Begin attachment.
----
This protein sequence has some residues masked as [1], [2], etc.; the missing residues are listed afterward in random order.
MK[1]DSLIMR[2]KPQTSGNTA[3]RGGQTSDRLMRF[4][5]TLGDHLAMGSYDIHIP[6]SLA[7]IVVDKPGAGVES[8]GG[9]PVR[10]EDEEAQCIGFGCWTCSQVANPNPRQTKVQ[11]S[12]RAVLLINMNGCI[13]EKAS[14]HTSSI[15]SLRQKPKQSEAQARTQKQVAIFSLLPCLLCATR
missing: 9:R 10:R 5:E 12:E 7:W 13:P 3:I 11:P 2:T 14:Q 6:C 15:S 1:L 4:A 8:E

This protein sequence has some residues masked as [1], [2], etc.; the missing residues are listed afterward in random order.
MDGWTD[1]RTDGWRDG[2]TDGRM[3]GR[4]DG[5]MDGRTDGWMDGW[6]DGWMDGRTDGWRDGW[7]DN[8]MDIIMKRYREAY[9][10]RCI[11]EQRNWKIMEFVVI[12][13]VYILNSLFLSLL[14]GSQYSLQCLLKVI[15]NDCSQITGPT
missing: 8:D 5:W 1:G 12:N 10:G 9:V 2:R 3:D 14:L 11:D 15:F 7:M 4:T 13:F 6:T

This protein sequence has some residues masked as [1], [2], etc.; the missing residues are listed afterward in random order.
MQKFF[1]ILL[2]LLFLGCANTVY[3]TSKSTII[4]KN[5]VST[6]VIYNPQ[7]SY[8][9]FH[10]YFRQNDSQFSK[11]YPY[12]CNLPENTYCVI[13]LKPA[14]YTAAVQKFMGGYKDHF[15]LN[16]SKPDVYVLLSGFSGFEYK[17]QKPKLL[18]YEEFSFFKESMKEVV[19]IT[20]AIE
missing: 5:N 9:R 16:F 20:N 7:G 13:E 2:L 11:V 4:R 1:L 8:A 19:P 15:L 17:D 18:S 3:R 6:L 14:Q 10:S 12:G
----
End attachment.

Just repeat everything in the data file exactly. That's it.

This protein sequence has some residues masked as [1], [2], etc.; the missing residues are listed afterward in random order.
MK[1]DSLIMR[2]KPQTSGNTA[3]RGGQTSDRLMRF[4][5]TLGDHLAMGSYDIHIP[6]SLA[7]IVVDKPGAGVES[8]GG[9]PVR[10]EDEEAQCIGFGCWTCSQVANPNPRQTKVQ[11]S[12]RAVLLINMNGCI[13]EKAS[14]HTSSI[15]SLRQKPKQSEAQARTQKQVAIFSLLPCLLCATR
missing: 9:R 10:R 5:E 12:E 7:W 13:P 3:I 11:P 2:T 14:Q 6:C 15:S 1:L 4:A 8:E

This protein sequence has some residues masked as [1], [2], etc.; the missing residues are listed afterward in random order.
MDGWTD[1]RTDGWRDG[2]TDGRM[3]GR[4]DG[5]MDGRTDGWMDGW[6]DGWMDGRTDGWRDGW[7]DN[8]MDIIMKRYREAY[9][10]RCI[11]EQRNWKIMEFVVI[12][13]VYILNSLFLSLL[14]GSQYSLQCLLKVI[15]NDCSQITGPT
missing: 8:D 5:W 1:G 12:N 10:G 9:V 2:R 3:D 14:L 11:D 15:F 7:M 4:T 13:F 6:T

This protein sequence has some residues masked as [1], [2], etc.; the missing residues are listed afterward in random order.
MQKFF[1]ILL[2]LLFLGCANTVY[3]TSKSTII[4]KN[5]VST[6]VIYNPQ[7]SY[8][9]FH[10]YFRQNDSQFSK[11]YPY[12]CNLPENTYCVI[13]LKPA[14]YTAAVQKFMGGYKDHF[15]LN[16]SKPDVYVLLSGFSGFEYK[17]QKPKLL[18]YEEFSFFKESMKEVV[19]IT[20]AIE
missing: 5:N 9:R 16:F 20:N 7:G 13:E 2:L 11:V 4:R 1:L 8:A 19:P 15:L 17:D 18:S 3:R 6:L 14:Q 10:S 12:G